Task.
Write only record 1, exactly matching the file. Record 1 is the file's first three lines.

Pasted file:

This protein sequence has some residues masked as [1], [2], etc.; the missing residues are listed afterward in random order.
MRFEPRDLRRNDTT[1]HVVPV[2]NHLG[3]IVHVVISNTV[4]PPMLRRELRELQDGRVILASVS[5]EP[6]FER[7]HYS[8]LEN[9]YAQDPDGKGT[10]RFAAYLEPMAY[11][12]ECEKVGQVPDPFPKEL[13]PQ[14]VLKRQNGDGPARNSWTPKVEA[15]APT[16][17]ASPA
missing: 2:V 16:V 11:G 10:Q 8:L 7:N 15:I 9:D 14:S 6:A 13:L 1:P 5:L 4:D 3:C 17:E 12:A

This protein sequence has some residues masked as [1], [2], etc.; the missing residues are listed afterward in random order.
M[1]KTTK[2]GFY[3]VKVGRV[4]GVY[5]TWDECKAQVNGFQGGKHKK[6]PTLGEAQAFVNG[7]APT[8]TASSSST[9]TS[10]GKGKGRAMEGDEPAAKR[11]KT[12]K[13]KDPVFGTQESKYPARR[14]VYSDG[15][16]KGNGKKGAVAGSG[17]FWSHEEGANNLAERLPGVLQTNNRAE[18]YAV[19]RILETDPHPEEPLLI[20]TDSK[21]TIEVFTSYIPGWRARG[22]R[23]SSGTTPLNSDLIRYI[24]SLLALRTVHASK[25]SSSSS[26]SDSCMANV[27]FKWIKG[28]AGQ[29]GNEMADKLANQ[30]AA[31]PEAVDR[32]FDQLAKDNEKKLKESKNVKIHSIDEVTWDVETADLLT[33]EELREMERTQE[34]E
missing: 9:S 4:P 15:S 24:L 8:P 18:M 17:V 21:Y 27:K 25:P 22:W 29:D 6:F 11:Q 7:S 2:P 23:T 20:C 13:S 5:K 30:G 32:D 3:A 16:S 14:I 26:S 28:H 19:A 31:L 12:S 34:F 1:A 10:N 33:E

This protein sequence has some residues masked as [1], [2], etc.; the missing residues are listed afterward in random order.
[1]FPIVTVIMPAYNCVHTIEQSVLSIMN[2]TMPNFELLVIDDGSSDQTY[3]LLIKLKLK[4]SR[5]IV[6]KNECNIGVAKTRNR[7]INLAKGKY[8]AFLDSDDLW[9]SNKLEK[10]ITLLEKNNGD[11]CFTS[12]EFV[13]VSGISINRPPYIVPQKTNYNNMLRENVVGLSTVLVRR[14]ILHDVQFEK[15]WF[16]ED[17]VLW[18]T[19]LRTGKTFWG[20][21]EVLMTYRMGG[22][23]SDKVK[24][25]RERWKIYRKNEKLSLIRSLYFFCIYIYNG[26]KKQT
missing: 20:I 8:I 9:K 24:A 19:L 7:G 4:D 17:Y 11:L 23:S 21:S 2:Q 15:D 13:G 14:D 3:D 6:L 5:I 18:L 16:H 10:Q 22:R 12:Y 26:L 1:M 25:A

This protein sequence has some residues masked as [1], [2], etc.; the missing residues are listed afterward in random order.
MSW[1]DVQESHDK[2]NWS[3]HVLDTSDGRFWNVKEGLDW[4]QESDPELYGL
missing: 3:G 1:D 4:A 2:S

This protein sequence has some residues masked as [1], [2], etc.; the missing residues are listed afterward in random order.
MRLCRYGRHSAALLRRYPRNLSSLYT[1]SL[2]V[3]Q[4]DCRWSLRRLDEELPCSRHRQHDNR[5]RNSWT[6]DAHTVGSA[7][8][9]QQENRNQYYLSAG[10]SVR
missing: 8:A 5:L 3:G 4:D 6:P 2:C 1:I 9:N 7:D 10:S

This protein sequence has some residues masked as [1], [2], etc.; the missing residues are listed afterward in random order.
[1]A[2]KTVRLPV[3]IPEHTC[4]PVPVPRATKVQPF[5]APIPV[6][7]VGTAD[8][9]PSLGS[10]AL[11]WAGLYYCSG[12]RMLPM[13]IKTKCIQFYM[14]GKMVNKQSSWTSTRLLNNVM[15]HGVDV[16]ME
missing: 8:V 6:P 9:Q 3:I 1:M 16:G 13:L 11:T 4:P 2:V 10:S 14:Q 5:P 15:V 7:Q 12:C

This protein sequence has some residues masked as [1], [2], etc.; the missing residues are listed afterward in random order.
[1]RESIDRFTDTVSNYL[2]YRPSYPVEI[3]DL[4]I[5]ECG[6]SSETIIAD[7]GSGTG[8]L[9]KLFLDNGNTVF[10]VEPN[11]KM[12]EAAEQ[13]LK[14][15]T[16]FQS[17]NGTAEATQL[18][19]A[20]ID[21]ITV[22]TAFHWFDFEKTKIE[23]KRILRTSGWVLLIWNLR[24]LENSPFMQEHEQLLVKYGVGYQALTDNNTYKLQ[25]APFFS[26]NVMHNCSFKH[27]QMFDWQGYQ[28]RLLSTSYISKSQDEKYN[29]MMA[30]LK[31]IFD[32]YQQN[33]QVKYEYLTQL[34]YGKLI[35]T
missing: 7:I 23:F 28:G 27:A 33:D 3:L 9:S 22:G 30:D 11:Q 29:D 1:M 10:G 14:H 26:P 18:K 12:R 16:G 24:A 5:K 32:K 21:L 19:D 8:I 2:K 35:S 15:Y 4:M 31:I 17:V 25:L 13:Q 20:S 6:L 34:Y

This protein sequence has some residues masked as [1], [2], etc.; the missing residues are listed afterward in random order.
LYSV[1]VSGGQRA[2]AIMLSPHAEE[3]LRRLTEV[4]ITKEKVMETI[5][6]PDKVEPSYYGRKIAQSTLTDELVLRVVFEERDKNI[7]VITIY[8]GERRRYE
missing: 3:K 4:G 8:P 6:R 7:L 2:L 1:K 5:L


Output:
This protein sequence has some residues masked as [1], [2], etc.; the missing residues are listed afterward in random order.
MRFEPRDLRRNDTT[1]HVVPV[2]NHLG[3]IVHVVISNTV[4]PPMLRRELRELQDGRVILASVS[5]EP[6]FER[7]HYS[8]LEN[9]YAQDPDGKGT[10]RFAAYLEPMAY[11][12]ECEKVGQVPDPFPKEL[13]PQ[14]VLKRQNGDGPARNSWTPKVEA[15]APT[16][17]ASPA
missing: 2:V 16:V 11:G 10:Q 8:L 7:N 15:I 9:D 14:S 6:A 13:L 1:P 5:L 4:D 3:C 17:E 12:A